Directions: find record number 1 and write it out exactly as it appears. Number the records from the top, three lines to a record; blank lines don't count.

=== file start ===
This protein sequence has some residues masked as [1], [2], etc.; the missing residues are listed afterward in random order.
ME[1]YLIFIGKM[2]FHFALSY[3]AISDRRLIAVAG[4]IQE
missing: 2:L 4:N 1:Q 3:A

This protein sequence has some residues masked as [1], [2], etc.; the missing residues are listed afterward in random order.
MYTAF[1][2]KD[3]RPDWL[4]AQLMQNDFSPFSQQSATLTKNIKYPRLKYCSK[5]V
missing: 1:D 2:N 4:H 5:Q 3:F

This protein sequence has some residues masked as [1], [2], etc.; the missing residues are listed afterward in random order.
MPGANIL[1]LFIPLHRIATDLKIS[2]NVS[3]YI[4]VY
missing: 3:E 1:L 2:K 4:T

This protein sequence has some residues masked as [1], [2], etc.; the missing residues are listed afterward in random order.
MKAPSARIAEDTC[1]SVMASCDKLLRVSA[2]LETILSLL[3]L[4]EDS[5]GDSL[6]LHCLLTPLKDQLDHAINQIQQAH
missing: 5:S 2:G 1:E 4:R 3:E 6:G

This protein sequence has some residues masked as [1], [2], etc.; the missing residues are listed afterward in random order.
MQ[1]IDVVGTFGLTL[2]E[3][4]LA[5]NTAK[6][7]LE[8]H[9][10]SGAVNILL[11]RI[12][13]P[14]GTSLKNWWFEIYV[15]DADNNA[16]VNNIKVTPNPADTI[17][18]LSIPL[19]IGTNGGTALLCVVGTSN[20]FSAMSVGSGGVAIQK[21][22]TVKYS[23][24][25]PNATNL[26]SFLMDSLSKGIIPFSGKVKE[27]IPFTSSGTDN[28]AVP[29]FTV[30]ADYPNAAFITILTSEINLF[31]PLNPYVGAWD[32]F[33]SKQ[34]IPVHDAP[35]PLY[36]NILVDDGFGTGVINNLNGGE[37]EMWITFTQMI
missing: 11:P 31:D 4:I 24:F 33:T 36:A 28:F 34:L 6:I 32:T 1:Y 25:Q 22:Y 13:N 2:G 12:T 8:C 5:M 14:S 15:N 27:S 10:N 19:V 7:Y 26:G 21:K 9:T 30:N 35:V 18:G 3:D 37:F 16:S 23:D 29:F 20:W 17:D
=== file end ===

This protein sequence has some residues masked as [1], [2], etc.; the missing residues are listed afterward in random order.
ME[1]YLIFIGKM[2]FHFALSY[3]AISDRRLIAVAG[4]IQE
missing: 2:L 4:N 1:Q 3:A